Thursday, December 24, 2009

Published Herald Scotland on 22 Dec 2009
Up the Amazon without a paddle if we all shop online
It used to sell Potter, now it has been selling pottery.

Yesterday was the last day of trading for Borders across the UK. Having shifted most of the remaining books in this month’s closing down sale, it has been filling up the gaps with all manner of tat, including naff jewellery and cheap lines of pottery. Some shops have even been selling off the fixtures and fittings.

It’s a sad, tawdry end to a chain that may not have been as crucial to the cultural life of the nation as Waterstone’s, but which nonetheless had a breezy, young approach, an appealing contemporary offer and a busy events programme, particularly in its children’s departments.

Still, don’t worry – there’s always Amazon. And therein lies the problem. While the US behemoth may not be responsible entirely for Borders’ demise, it has played a significant part. The rise of online shopping and the difficulties facing some bricks-and-mortar retailers are related. You can see how it affects bookshops when you walk past people’s recycling bins and note the familiar packaging and lettering rising like ocean liners (the SS Amazon) amid the flattened boxes of Cheerios. Or when you stand in the post office with your “sorry you were out” card and see person after person in front of you collecting their Amazon boxes (indeed, there are times when it seems that Amazon should buy the Post Office, such is the dominance of its sorting offices). Or when you simply listen to people talk and note how often the word comes up.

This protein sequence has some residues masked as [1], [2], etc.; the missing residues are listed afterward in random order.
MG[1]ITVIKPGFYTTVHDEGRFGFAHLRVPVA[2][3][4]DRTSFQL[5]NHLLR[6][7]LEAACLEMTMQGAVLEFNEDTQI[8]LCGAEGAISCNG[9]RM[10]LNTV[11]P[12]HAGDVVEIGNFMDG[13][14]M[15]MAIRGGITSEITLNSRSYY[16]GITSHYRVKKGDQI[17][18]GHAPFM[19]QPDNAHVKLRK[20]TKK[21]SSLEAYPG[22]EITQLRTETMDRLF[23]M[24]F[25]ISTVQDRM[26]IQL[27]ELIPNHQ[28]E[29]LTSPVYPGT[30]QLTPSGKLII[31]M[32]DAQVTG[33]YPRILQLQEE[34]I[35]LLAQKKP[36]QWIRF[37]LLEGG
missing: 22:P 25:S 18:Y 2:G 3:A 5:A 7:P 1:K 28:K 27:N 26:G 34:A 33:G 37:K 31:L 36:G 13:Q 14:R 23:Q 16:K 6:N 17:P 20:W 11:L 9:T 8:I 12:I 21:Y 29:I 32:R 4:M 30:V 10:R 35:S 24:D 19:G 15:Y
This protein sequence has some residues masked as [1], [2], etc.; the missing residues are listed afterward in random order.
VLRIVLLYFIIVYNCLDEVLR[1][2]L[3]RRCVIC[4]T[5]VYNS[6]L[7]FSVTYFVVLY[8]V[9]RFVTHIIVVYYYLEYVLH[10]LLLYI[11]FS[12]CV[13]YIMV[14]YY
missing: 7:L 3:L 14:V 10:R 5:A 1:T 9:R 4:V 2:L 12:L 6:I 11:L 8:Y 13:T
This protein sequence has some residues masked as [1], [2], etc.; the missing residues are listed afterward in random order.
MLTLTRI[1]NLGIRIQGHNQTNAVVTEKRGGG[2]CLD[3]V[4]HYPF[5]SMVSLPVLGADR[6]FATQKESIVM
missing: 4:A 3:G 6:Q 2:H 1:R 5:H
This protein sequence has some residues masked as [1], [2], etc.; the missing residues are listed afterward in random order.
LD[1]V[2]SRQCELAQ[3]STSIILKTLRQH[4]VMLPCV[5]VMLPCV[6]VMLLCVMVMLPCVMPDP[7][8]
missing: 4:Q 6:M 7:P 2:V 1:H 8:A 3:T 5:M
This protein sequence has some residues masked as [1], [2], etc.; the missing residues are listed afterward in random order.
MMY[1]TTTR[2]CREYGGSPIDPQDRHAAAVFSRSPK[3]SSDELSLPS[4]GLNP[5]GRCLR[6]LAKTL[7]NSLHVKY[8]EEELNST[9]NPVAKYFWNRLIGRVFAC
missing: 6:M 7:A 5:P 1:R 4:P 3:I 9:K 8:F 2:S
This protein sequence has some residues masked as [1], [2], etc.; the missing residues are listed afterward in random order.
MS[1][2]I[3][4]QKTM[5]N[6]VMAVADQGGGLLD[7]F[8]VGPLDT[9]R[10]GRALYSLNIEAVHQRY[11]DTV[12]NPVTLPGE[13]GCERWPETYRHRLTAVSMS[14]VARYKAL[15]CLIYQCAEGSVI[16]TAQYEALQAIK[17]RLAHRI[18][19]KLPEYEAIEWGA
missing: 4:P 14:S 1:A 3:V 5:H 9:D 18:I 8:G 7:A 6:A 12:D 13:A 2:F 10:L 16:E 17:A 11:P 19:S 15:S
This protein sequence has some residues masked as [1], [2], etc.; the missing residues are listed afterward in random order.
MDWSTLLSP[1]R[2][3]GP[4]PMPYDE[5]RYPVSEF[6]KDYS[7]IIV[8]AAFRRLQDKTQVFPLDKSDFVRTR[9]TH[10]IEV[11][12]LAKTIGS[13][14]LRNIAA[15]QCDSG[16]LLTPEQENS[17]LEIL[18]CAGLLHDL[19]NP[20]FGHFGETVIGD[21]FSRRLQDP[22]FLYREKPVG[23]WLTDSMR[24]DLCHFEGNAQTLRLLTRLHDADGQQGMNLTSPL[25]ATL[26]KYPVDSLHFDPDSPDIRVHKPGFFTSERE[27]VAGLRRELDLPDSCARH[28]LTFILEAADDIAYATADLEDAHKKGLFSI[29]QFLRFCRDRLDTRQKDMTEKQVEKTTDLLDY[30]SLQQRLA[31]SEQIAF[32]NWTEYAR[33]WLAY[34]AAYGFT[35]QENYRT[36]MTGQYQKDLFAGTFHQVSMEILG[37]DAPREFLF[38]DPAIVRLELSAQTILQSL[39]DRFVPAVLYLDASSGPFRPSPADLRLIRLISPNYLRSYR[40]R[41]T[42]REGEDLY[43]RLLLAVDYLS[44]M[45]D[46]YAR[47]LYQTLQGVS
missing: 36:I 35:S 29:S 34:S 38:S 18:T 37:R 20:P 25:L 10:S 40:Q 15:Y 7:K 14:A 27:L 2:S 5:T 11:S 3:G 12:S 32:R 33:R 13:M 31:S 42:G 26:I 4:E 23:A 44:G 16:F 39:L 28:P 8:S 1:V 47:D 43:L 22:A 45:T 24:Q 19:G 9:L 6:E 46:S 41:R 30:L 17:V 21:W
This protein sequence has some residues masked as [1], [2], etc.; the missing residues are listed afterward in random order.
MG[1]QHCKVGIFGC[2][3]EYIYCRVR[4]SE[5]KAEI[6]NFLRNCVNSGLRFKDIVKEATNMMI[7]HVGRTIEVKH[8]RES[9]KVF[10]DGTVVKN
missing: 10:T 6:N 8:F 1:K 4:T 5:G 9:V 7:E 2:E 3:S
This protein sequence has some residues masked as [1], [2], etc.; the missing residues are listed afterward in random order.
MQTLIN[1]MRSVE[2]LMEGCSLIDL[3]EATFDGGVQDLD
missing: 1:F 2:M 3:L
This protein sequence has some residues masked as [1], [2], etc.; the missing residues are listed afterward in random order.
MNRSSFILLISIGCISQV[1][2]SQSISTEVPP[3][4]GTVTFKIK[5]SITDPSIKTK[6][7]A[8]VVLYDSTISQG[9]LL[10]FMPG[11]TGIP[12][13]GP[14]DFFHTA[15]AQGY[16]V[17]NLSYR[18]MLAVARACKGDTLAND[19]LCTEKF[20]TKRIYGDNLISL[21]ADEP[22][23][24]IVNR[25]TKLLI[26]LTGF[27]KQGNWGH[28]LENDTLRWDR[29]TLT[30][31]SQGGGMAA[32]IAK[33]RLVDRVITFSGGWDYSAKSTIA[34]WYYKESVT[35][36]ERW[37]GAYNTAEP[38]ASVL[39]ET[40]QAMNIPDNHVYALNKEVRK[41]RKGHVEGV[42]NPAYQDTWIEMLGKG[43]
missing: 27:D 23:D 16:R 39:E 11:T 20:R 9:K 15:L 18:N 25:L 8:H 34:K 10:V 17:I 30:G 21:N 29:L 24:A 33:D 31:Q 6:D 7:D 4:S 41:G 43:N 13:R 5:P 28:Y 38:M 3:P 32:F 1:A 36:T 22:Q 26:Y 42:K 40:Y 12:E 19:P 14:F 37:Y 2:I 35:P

Amazon has now become almost synonymous with online shopping. The company is the Hoover of the world wide web, its fame and success responsible for the explosion in online shopping.

We’re all at it now, and not just for books. According to the British Retail Consortium, the internet, mail order and phone sales (of which the bulk must surely be online) were 16.9% higher in November than in the same month last year. “This is more strong growth … and shows online sales growing four times faster than sales overall,” it said.
The rest at Herald Scotland.

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